Indigenous Peoples globally continue to face dispossession of their lands and resources, discrimination, forced assimilation and other grave human rights abuses.
The United Nations Declaration on the Rights of Indigenous Peoples is the most comprehensive international human rights instrument to specifically address their economic, social, cultural, political, civil, spiritual and environmental rights. In its own words, the Declaration sets out minimum standards necessary for the “dignity, survival and well-being” of Indigenous Peoples.
The UN General Assembly overwhelmingly adopted the Declaration on 13 September 2007. This historic adoption followed more than 20 years of deliberation and debate in which Indigenous Peoples worked directly with states to elaborate upon and advance their human rights.
The Declaration affirms the inherent or pre-existing collective human rights of Indigenous Peoples, as well as the human rights of Indigenous individuals. It provides a framework for justice and reconciliation, applying existing human rights standards to the specific historical, cultural and social circumstances of Indigenous Peoples.
Get your copy of the Declaration
The UN Declaration on the Rights of Indigenous Peoples is available:
|Pocket size copies|
Pocket size copies of the UN Declaration on the Rights of Indigenous Peoples are available in both English and French. Contact us to place an order (50 cents per booklet plus shipping).
“The Declaration is a visionary step towards addressing the human rights of Indigenous Peoples” proclaims United Nations Secretary-General Ban Ki-moon. “[I]t provides a momentous opportunity for States and indigenous peoples to … promote reconciliation and ensure that the past is not repeated.”
Edited by Jackie Hartley, Paul Joffe & CFSC’s Jennifer Preston, Realizing the UN Declaration on the Rights of Indigenous Peoples: Triumph, Hope, and Action documents the story of the Declaration from idea to adoption by the UN. A very readable introduction to this fascinating and important topic.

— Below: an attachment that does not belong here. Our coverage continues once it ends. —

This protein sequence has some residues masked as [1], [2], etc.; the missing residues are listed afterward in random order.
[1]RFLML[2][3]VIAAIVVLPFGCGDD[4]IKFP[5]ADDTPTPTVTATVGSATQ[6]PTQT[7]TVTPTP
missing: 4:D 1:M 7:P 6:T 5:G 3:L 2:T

Other ways to learn about the Declaration
46 Indigenous representatives made a 5 and a half minute video to present a short version of the Declaration.
The Indigenous Bar Association of Canada produced a handbook: Understanding and Implementing the UN Declaration on the Rights of Indigenous Peoples: An Introductory Handbook.
The UN has also put out several documents aimed at informing different audiences about the Declaration:
- Know Your Rights! The United Nations Declaration on the Rights of Indigenous Peoples is aimed at Indigenous youth.
- United Nations Declaration on the Rights of Indigenous Peoples: A Manual for National Human Rights Institutions contains resources for those working toward the implementation of the Declaration at various levels.
- The Business Reference Guide to the UN Declaration on the Rights of Indigenous Peoples “helps business understand, respect, and support the rights of Indigenous Peoples by illustrating how these rights are relevant to business activities.”
Below are a number of other resources that we hope will help you learn about the Declaration and some of the work that has been done around it in recent years by many partners (including CFSC). All of these resources are meant to inform and to engage. In particular, CFSC wishes to demonstrate that the Declaration is honoured, celebrated, and, increasingly, being implemented.
- Joffe Commentary on Isaac and Hoekstra – International human rights lawyer Paul Joffe provides a critical analysis to respond to “Implementing UNDRIP in Canada: Challenges with Bill C-262” by Thomas Isaac and Arend J.A. Hoekstra. The Joffe Commentary refutes the authors’ positions as generally inaccurate and misinformed.
- Minister of Justice Jody Wilson-Raybould announces his government’s support for Bill C-262 in a speech at an event co-hosted by Canadian Friends Service Committee and its partners at the Coalition for the Human Rights of Indigenous Peoples.